Two other approximate valuation comparables include St. Andrews Goldfields, producing around 100,000 gold ounces/year but with limited expansion potential, and trading for $130 million. Pershing Gold (OTCQB:PGLC), also a developing Nevada project, at around the same gold production estimates but with less resource ounces, trades at a valuation over $100 million - that would be $2.50 in comparable Solitario valuation.
So yes, we believe Solitario is undervalued… but there is much more:
Bongará Zinc Project
We believe the real driver for Solitario's price appreciation in 2014 will be due, in great part, to the high-grade Florida Canyon zinc deposit in Bongará, Peru. The best part: Solitario is fully carried to production by JV partner Votorantim Metais, the $20 billion (2013 sales) private Brazilian behemoth. Votorantim is into everything from wood to orange juice; it also owns South America's largest zinc smelter and is the world's 5th largest zinc producer - but does not presently own a zinc supply source. The terms are ideal for Solitario, since Votorantim pays for everything (including construction) (it also owns its own bank).
In exchange, Solitario has kept a 30% interest in the project. This means there will be no further dilution for Solitario shareholders - one of the chief complaints we hear from professional investors about mining. Over $60 million has been invested in Bongará to date.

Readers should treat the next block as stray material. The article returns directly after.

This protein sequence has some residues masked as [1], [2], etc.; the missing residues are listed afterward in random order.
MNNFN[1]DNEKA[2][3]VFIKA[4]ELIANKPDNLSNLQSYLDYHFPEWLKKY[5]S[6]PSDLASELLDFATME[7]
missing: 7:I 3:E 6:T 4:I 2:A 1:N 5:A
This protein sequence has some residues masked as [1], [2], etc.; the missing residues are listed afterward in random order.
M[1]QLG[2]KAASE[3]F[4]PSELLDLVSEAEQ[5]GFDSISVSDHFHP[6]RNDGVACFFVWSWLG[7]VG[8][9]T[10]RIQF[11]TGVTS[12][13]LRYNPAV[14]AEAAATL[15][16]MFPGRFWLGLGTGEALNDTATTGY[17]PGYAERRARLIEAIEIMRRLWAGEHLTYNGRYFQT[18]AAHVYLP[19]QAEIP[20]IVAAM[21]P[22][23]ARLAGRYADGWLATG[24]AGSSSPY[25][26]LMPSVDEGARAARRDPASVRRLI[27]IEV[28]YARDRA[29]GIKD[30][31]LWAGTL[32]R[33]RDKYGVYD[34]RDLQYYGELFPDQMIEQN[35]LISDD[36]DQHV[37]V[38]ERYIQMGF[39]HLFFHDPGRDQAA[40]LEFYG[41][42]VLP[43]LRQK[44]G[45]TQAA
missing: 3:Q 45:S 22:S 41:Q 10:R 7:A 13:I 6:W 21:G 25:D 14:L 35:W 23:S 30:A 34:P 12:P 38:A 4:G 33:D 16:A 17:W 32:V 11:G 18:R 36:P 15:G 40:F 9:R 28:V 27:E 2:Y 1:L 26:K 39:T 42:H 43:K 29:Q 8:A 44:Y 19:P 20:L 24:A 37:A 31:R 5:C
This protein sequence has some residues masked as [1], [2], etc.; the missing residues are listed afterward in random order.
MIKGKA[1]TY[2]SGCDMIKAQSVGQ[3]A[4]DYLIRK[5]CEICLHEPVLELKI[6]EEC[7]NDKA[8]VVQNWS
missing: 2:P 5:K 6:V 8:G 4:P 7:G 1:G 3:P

Source: Votorantim and Solitario
A free-riding 30% may seem small, but it's a real blow-out and a fantastic deal for Solitario, along with shareholders. Investors will catch on. Bongará is a very high-grade mine; the economics are shaping up as "excellent", and Votorantim will lend the $70 million (Solitario's 30% interest) in capital to construct the mine… which then gets repaid at the rate of 50% of EBITDA. Phenomenal.
High-grade, consistent drill results.
To help with a relative comparison, Solitario this week posted a slide comparing its 30% interest along with Peruvian zinc miner Trevali (OTCQX:TREVF) (TV.TO). For simplicity's sake: they are roughly similar. That is, Solitario's 30% about equals Trevali's entire 100% of current production.
We believe Trevali is cheap. If zinc prices rise by 50%, or more, which several professionals who make their living buying and selling base metals have remarked to us, the leveraged impact on zinc miner earnings will be tremendous. In any event, we suspect the market will soon start bidding up values in anticipation of such an event. It usually does.